Bari Caine-Lomberto is executive vice president of Behavioral Systems Southwest, the agency that is proposing the federal residential re-entry center in south Sacramento.

Viewpoints: Residential center would bring jobs, law enforcement, other benefits

Published: Wednesday, Feb. 20, 2013 - 12:00 am | Page 11A
Last Modified: Wednesday, Feb. 20, 2013 - 1:23 pm

Many people have expressed their concern about the plan to turn an apartment building on Martin Luther King Jr. Boulevard into a halfway house for federal offenders and probationers, and many people have been supportive of this project. The common denominator to both groups is that the people talking about this project are passionate about the community of south Sacramento.

We hear, "Why this neighborhood; why this property?"

Our response is that this neighborhood has a need for a residential re-entry center. The center would not only provide programming for ex-offenders returning to this neighborhood, but it will also provide support to the community by increasing law enforcement presence, bringing jobs and engaging in community partnerships to enhance the neighborhood – all of which we do in every neighborhood that we have a center or other residential program.

Support of this project means that you want jobs brought to south Sacramento. Behavioral Systems Southwest, the agency proposing the project, will bring 21 long-term jobs, including administrative positions, case management, security, cooks and maintenance. The agency offers full medical coverage to its employees, paid vacation annually, paid sick time and a 401(k) retirement plan as benefits. BSS will bring a multitude of short-term construction jobs to south Sacramento, as well, in order to accomplish the modifications required by Sacramento County planning, fire and other regulatory agencies.

Supporting this project means that you want those ex-offenders from in and around Sacramento County to have structure, guidance, discipline and focus while slowly reintegrating back into their own community. Support means you want these ex-offenders to learn skills, enable them to support themselves and their families, enable them to begin parenting their children, being partners in relationships, being positive contributing members of society – all which they can accomplish at the center.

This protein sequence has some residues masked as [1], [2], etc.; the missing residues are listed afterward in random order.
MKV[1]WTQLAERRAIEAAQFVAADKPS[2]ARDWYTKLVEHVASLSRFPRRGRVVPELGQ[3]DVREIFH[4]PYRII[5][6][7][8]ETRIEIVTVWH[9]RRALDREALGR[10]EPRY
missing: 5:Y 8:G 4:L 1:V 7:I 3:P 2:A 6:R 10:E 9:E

The ex-offenders who would come through the doors are people who wish to come home, not to damage the community. They wish to be a part of their families, not reoffend and go back into the prison system. They do not come into a program to hurt anyone. They do not come into the center to create problems. They do not come to commit more crimes. They come into the program to go home; to become your neighbors.

Whether or not the center is there, they are coming home to Sacramento County, to south Sacramento. Behavioral Systems Southwest has been providing counseling and rehabilitation programs for 42 years and is acutely aware of the needs of the population and how our efforts assist those receiving services to become productive members of their community – your community of south Sacramento and others around south Sacramento.

Behavioral Systems Southwest has provided to the Planning Department and Planning Commission documentation from Realtors in several areas that currently have a center. Realtors in those areas made it very clear that the presence of a center has not negatively affected the property values in the area or the ability for people to sell their homes. All of Behavioral Systems Southwest centers, except one in Van Nuys, are located in residential neighborhoods with multiple-family and single-family dwellings, which is the same makeup as the location in south Sacramento. Our agency maintains all of our properties, demonstrating pride of ownership.

With the center, there will also be an increased presence of law enforcement as the Bureau of Prisons, the U.S. Marshals Service and U.S. probation officials will be visiting the facility regularly on official business. The center will be inspected by the Bureau of Prisons in announced and unannounced inspections.

We realize this project is controversial and we further realize that it is the unknown that adds to the concern. We want to partner with the community and engage in a positive relationship with neighbors, law enforcement, businesses and other entities that have a stake in south Sacramento.

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